Over the past few years, the momentum of Pride has changed. Radically. Opposition to marriage equality at state and federal levels has been crumbling in the courts and the court of public opinion. Anti-discrimination laws are being revised to include LGBT individuals. And for the generation of people in their 20s and 30s, coming out is legitimately getting better.
Still, for all the gains in rights and acceptance, it ain’t all rainbows. Let’s face it: A great many places across America are still not that welcoming of the LGBT community. But there are beacons of hope—as well as cities quietly changing—and hence, the Queer Index was born.
Coinciding with national LGBT Pride Month, we used a unique combination of data sets to provide a picture of LGBT life, real life, across the country. To determine the top 35 queer-friendly cities in the U.S., Vocativ started with the 100 most populous metropolitan areas, according to 2013 census data, and analyzed a trove of state-and city-level information, as well as open Internet sources such as Facebook, Craigslist, GayCities and Gayborhood.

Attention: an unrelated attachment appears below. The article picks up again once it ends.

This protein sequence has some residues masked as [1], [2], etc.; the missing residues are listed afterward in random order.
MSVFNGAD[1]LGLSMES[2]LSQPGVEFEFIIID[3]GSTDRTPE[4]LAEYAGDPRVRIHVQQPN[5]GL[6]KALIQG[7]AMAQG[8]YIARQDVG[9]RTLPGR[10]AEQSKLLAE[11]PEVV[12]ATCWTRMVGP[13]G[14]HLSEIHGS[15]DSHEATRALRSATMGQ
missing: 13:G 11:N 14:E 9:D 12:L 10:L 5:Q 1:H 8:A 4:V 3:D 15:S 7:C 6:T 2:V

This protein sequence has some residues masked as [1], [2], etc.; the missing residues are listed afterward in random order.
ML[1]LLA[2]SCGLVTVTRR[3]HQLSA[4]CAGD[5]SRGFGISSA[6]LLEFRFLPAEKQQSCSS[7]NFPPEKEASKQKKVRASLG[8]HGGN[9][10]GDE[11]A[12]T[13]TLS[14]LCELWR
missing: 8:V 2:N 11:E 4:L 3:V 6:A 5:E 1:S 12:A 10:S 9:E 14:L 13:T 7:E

In total, our Queer Index used 32 data sets to measure 16 different factors, from livability indicators like same-sex marriage laws and the rate of hate crimes, to lifestyle metrics like the concentration of out singles and the availability of hookup opportunities. (While we tried to be fully inclusive, we were limited by available numbers on bisexual and trans folks for some of our categories.)
Tied together, the Queer Index paints a rich picture of modern LGBT life across America. And the results are a surprising—and fun—look at which U.S. cities are striding with pride. Des Moines, anyone?
Queer Index Category Leaders
Special thanks to: Jenn Holmes, Matan Gilat, Dustin Drankoski, Leury Hidalgo, Julia Kastner, Rebecca Steinberg and Ryan J. Davis
Wondering where your city ranked, if it didn’t place in the top 35? Have a question about our methodology?